When people are entering the service, further information was requested about whether people entering the Service from previous treatment had received the right support and whether this was being carried on by the Service.  The response from the Director of Implementation confirmed that each prison team had an arm that specialised in drug and alcohol, many people were open to the Service before leaving, and had received support in prison. Assessments were done before they leave, and there was data continuity to continue the same treatment episode. This meant that the team had access to forwarding address, prescriptions, and risk factors to ensure they could be captured by the Service when they were released.


Members requested assurance that the Service is prepared to pick up where the prison Services leave off. The response from the Director of Implementation confirmed that clients experience a hard stop in support from the prisons when they leave unless they are under license or probation. Therefore, there were multiple professionals looking after a person when they leave.


Members sought additional information regarding support available on weekends and holidays. The response from the Director of Implementation noted that release from prisons took place always on a Friday afternoon. There was a piece of work to stop prisons from releasing on Friday afternoons. The clients coming from prison were known to the Service, which worked with them to get them into the Service in time. Schemes such as GROW allowed all the necessary consultations to happen in one place, including prescriptions, housing, etc. Having all the professionals the clients need to speak to in one room was important. Saturday hours were available. This ensured the client could take the prescription to a nominated pharmacy, as they were released with their Friday dose only.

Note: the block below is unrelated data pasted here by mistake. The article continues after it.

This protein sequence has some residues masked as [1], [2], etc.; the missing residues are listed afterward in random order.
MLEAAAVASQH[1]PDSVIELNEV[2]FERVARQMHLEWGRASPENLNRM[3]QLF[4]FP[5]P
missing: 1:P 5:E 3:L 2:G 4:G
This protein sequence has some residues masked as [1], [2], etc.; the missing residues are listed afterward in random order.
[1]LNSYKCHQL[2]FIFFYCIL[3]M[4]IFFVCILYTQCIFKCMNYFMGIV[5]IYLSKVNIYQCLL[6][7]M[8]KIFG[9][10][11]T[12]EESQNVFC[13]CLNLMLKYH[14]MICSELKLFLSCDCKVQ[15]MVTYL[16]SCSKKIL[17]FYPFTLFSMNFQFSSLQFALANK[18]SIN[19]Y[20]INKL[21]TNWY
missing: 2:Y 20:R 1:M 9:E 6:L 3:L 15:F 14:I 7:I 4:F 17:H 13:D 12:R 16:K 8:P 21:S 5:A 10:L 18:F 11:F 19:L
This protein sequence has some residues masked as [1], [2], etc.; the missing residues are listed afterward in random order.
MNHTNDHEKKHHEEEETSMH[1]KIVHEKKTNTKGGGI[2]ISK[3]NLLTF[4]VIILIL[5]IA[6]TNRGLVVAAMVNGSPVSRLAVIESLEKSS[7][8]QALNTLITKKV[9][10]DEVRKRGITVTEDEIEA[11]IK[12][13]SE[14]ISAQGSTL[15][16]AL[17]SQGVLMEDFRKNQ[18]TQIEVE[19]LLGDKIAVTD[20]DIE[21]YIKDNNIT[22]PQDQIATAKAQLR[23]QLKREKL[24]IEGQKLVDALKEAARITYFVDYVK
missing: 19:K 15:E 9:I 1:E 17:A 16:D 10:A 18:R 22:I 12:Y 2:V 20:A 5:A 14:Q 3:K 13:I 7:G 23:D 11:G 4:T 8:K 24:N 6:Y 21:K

Clarification was sought around support for people with a learning disability. The response from the Director of Implementation indicated that the teams work to provide interventions that were accessible to everybody, and at the point of assessment the teams talk about how best the client can receive support and what would be best for them. This could mean sitting across from them at a table, or going for a walk, or going to an allotment to do a project together. Team members were trained to identify and support people with different needs and to pose these questions in a way that was non-threatening.


Members sought additional clarification around how the Service linked with the hospital. The response from the Operational Commissioner noted that, in terms of the service model, an alcohol liaison officer is located within the hospital.  Sexual health and maternity had forged links as well. The hospitals were connected with these systems, and the GP shared care practices were all linked together to this information as well.


Further detail was sought regarding how the Service works to increase the awareness and sensitivity of employers of people who may be in recovery. The Director of Public Health noted in response that employers have the responsibility to ensure they have the right occupational health policies and practices in place to respond to employees who may be seeking treatment or in recovery. Through health checks and programmes like Drinkcoach, the Service presented opportunities for people to identify their issues. It helped that the Services had a single point of access. To achieve the desired treatment numbers, it was important for all areas of the community to be on board with making referrals. The Director of Implementation noted that workers engage with employers to encourage employment and advocate for recovering people as assets to the workforce.